You Again?! Thoughts on Revisiting a Subject
by Karen Saunders
Sometimes you just have to paint something again… and again… and again! If you’ve never revisited a subject and repainted it, I’m going to encourage you to do just that. There are so many things to be learned from the experience.
"Sunset Storm" 18"x 24"
For me, the thing I have painted the most times is my neighbor's barn. Since it overlooks my studio, I see it every single day in all kinds of light and weather. It also has an interesting facade where they have patched it up over the years. I *might* be obsessed. It’s like an interesting friend, one that imparts some new wisdom each time you see them. As you’ll see, there are an endless number of ways of looking at the same thing!
One neat thing about using the same subject for a number of paintings is that you can find all sorts of ways to keep it fresh. You’ll notice, with the exception of the piece with the garden in the foreground, that my chief inspiration for painting the barn is usually how it relates to the sky. The sun
sets right behind it, so it's pretty easy to catch drama in the scene. I also really love the way the clouds seem to stack up in the sky behind the barn. These paintings span a few years (though they aren’t presented in any particular order here) and represent a continuum of skill development for me. Out of seven paintings, the techniques and colors used for the sky aren’t the same in any of them. I think there is something that gives you the freedom to try new things on multiple paintings where the anchoring element stays the same.
Though each painting is distinctly different in focal point and mood, one device that I used in five of the seven is a low horizon line. This is definitely a favorite element for me as it gives maximum space to play around with the clouds and sky. Since the sky is ever changing, this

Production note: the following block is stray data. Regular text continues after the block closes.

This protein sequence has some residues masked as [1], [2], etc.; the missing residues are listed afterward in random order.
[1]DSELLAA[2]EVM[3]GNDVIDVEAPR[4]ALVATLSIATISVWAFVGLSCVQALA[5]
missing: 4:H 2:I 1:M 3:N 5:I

"Barn 1" 8" x 10"
scene can be revisited many times over! The time I used the high horizon line, it allowed for the garden beds in front of the barn to become the focal point. I definitely recommend thinking through where you are placing your horizon line and why. Changing it up is a great way to experiment!
Another observable composition element is the changing position of the barn. It definitely creates variety in this set of paintings. Viewed from straight on, a ¾ turn, from the right, from the left, and from higher and lower on the hill, the building has a different presence each time. Artist license is also at work here, as I have relocated or completely removed certain items in each composition. I never feel I have to leave everything
"Barn at Sunset" 24" x 18"
that is there in life in a painting. Think about what made you want to paint a scene in the first place- then eliminate as many other elements as you can and still tell the story. There is no need to feel tied to anything that distracts from your goals for a painting. Even without all the same details, it's clear that this is the same barn.
"Pole Beans in the Morning" 10"x 8"
Now that I’ve taken some time to look at these paintings all together, I find myself looking forward to when the mood to revisit this scene in some new way will strike again!
*I would love to hear your thoughts on revisiting a subject multiple times. If you have ever tried this, how did it go? Do you have a favorite from my little collection of neighbor’s barn paintings? If so, tell me which one and why! Thanks for taking the time to read my thoughts on having subjects that are old friends. Be sure to add your comments below!*